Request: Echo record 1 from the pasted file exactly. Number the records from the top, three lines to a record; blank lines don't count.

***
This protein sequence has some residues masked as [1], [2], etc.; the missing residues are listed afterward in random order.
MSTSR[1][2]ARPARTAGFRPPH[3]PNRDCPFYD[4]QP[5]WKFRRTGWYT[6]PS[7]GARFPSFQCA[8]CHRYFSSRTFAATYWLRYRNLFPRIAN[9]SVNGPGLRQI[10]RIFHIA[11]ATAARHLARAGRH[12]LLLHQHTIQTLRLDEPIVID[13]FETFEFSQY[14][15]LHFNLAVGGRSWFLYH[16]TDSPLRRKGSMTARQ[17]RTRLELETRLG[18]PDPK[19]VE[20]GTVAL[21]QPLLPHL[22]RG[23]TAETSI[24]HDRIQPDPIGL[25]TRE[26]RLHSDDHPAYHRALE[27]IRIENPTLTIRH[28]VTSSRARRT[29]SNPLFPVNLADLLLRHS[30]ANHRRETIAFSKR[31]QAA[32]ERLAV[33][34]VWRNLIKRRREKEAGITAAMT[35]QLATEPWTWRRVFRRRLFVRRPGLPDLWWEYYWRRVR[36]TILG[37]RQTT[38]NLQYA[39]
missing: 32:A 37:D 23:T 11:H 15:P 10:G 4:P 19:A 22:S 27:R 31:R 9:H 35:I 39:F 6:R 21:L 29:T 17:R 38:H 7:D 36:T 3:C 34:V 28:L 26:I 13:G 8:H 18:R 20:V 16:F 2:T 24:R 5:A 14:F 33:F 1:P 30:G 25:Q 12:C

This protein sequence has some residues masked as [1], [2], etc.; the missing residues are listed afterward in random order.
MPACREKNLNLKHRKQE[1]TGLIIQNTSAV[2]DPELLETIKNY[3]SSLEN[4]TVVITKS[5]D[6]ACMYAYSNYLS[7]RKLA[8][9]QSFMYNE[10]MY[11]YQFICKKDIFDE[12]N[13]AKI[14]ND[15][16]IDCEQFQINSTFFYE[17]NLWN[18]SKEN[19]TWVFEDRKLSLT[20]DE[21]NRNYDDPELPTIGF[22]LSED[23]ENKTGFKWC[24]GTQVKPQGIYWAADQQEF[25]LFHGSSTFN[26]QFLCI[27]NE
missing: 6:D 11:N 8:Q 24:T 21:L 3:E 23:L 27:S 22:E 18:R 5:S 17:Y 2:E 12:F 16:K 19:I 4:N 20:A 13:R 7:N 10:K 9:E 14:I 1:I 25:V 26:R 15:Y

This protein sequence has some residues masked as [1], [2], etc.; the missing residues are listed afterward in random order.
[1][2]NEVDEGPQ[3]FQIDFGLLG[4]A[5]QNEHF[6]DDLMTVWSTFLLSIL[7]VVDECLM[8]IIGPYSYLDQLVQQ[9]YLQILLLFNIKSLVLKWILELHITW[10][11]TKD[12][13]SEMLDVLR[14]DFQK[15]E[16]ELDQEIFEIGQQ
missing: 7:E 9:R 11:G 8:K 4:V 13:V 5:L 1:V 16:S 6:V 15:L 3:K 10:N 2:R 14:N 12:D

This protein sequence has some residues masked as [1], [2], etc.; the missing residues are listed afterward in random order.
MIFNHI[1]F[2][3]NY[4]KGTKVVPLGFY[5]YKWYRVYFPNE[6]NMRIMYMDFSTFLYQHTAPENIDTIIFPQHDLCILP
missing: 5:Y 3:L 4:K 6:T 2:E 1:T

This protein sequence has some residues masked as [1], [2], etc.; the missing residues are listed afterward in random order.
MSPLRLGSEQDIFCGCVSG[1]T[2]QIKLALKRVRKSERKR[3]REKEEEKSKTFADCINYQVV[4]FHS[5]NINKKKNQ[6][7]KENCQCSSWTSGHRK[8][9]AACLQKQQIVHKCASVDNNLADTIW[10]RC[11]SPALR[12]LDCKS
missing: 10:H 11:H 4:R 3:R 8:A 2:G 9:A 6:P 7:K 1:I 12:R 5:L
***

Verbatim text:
This protein sequence has some residues masked as [1], [2], etc.; the missing residues are listed afterward in random order.
MSTSR[1][2]ARPARTAGFRPPH[3]PNRDCPFYD[4]QP[5]WKFRRTGWYT[6]PS[7]GARFPSFQCA[8]CHRYFSSRTFAATYWLRYRNLFPRIAN[9]SVNGPGLRQI[10]RIFHIA[11]ATAARHLARAGRH[12]LLLHQHTIQTLRLDEPIVID[13]FETFEFSQY[14][15]LHFNLAVGGRSWFLYH[16]TDSPLRRKGSMTARQ[17]RTRLELETRLG[18]PDPK[19]VE[20]GTVAL[21]QPLLPHL[22]RG[23]TAETSI[24]HDRIQPDPIGL[25]TRE[26]RLHSDDHPAYHRALE[27]IRIENPTLTIRH[28]VTSSRARRT[29]SNPLFPVNLADLLLRHS[30]ANHRRETIAFSKR[31]QAA[32]ERLAV[33][34]VWRNLIKRRREKEAGITAAMT[35]QLATEPWTWRRVFRRRLFVRRPGLPDLWWEYYWRRVR[36]TILG[37]RQTT[38]NLQYA[39]
missing: 32:A 37:D 23:T 11:H 15:P 10:G 4:P 19:A 22:S 27:R 31:R 9:H 35:I 39:F 6:R 21:L 29:T 17:R 38:H 7:D 36:T 3:C 34:V 28:L 26:I 13:G 8:H 18:R 20:V 16:F 2:T 24:R 5:A 14:F 33:F 1:P 30:G 25:Q 12:C